This is the question posed by Holly Jean Buck in her 2019 book After Geoengineering: Climate Tragedy, Repair, and Restoration. Zooming with me from Buffalo, New York, where she’s a professor of environment at the University of Buffalo, Buck is blunt in her assessment. The pace of climate change, and the insufficiency of humanity’s current response, have effectively already made the choice for us: mankind will have to engage in some kind of “geoengineering” – an umbrella term for various methods of intentional, planetary-scale climate intervention – whether we like it or not.
"It’s clear that we need to remove some amount of carbon from the atmosphere.”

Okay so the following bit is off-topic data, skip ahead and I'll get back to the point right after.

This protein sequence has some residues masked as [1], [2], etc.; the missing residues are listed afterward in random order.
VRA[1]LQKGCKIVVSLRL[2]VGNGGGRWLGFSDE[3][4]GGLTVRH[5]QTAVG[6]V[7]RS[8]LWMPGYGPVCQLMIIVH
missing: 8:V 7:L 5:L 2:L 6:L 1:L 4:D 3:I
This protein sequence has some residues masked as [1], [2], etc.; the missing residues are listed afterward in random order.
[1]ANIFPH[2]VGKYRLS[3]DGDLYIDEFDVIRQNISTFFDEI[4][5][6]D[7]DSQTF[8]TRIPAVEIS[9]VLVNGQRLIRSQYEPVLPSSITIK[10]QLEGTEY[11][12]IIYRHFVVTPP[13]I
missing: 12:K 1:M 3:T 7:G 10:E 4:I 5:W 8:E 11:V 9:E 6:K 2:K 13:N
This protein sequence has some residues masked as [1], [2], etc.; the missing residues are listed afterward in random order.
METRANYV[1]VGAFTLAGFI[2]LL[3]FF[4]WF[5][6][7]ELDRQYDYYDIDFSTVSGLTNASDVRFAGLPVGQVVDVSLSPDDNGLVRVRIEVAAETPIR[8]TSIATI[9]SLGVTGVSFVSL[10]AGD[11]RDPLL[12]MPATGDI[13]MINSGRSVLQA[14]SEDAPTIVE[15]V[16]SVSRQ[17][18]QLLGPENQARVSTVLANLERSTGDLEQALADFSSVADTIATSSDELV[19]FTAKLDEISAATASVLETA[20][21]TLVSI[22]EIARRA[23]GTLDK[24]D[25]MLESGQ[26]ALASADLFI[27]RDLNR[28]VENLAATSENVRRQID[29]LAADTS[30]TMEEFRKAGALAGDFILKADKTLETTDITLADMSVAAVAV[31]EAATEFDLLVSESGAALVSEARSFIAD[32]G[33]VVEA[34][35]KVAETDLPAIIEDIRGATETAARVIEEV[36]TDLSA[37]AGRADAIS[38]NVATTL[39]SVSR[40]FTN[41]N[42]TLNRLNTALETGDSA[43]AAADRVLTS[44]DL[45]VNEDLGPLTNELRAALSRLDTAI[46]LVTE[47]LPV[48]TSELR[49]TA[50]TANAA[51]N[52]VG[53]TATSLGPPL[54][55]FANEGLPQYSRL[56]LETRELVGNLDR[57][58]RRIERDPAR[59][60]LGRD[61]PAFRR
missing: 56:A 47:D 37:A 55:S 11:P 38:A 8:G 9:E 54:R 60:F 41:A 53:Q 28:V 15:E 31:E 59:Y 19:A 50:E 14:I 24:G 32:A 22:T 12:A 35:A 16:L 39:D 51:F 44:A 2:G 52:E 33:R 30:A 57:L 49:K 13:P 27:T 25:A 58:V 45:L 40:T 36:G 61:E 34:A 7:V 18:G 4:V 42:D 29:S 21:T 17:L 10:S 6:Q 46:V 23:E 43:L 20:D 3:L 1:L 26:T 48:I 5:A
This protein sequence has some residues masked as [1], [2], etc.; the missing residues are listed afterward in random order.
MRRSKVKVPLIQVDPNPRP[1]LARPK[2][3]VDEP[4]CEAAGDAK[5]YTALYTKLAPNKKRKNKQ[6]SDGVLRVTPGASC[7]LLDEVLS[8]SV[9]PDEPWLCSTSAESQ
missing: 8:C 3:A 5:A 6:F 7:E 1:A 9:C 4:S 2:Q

How much? “Hundreds of billions of gigatons,” Buck says. “We have emitted so much, and now we have so much legacy carbon. The challenge isn’t just cutting emissions.” The second challenge is “removing the carbon that’s up there. It’s this massive cleanup operation that we need to undertake this century.”
Been saying that for years.